102 reputation
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age 22
visits member for 1 years, 11 months
seen Jun 20 '13 at 18:41

I'm a dev bi***


Nov
15
comment How to compute large modulos with pen and paper?
Oh right ! Thanks
Nov
15
revised How to compute large modulos with pen and paper?
edited body
Nov
15
comment How to compute large modulos with pen and paper?
I don't see what number is multiple of 3 in the first case.
Nov
15
comment How to compute large modulos with pen and paper?
I notice the pattern for the first one. But I can't prove why it's accurate to predict so.
Nov
14
asked How to compute large modulos with pen and paper?
Nov
14
accepted Fastest way to compute [1234567890]_200 with pen and paper
Nov
14
awarded  Commentator
Nov
14
comment Fastest way to compute [1234567890]_200 with pen and paper
Sorry about that. Seems like the previous notation wasn't an international standard. But it was $[1234567890]_200$ which is the number in base 200 and hence similar once reduced to the modulo.
Nov
14
awarded  Editor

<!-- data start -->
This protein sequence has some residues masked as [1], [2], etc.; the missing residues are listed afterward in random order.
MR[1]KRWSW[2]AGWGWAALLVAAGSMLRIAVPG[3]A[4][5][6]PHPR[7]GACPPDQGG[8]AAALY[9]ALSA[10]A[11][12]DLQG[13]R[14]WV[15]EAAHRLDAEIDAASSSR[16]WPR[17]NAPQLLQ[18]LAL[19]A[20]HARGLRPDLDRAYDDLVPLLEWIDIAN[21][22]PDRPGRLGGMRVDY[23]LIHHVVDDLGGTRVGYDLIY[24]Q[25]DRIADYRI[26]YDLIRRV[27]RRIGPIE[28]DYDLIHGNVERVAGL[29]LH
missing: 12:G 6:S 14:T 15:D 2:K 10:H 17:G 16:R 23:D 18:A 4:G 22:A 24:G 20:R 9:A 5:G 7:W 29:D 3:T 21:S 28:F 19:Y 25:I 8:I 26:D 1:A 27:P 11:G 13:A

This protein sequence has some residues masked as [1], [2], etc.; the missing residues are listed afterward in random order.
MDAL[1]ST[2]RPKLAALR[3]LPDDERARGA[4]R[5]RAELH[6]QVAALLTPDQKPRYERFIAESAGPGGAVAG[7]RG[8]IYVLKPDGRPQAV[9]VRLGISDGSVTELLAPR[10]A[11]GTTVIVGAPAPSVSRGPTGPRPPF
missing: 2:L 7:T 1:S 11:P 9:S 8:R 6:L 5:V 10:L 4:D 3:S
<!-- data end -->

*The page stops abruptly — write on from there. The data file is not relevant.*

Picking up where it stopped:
Nov
14
revised Fastest way to compute [1234567890]_200 with pen and paper
added 2 characters in body
Nov
14
comment Fastest way to compute [1234567890]_200 with pen and paper
Right. Thanks ! That was the simplification I was looking for.
Nov
14
asked Fastest way to compute [1234567890]_200 with pen and paper
May
7
accepted Proof of a Binomial Identity using a combinatorial argument
May
7
comment Proof of a Binomial Identity using a combinatorial argument
Thanks for the help. This cleared things up !
May
7
comment Proof of a Binomial Identity using a combinatorial argument
Alright. Thanks.
May
7
comment Proof of a Binomial Identity using a combinatorial argument
$(k+l) \times (k-l) = k^2 - l^2$
May
7
comment Proof of a Binomial Identity using a combinatorial argument
I see how you could use this as an algebraic proof but I don't think this can be used to prove it using a combinatorial argument.
May
7
comment Proof of a Binomial Identity using a combinatorial argument
I don't see exactly where this is heading. I can agree on the fact of splitting the initial $2k$ items group into two smaller ones but I don't get were the $k^2$ and $l^2$ are coming from
May
7
accepted Inductive Proof of a countable set Cartesian product
May
7
asked Proof of a Binomial Identity using a combinatorial argument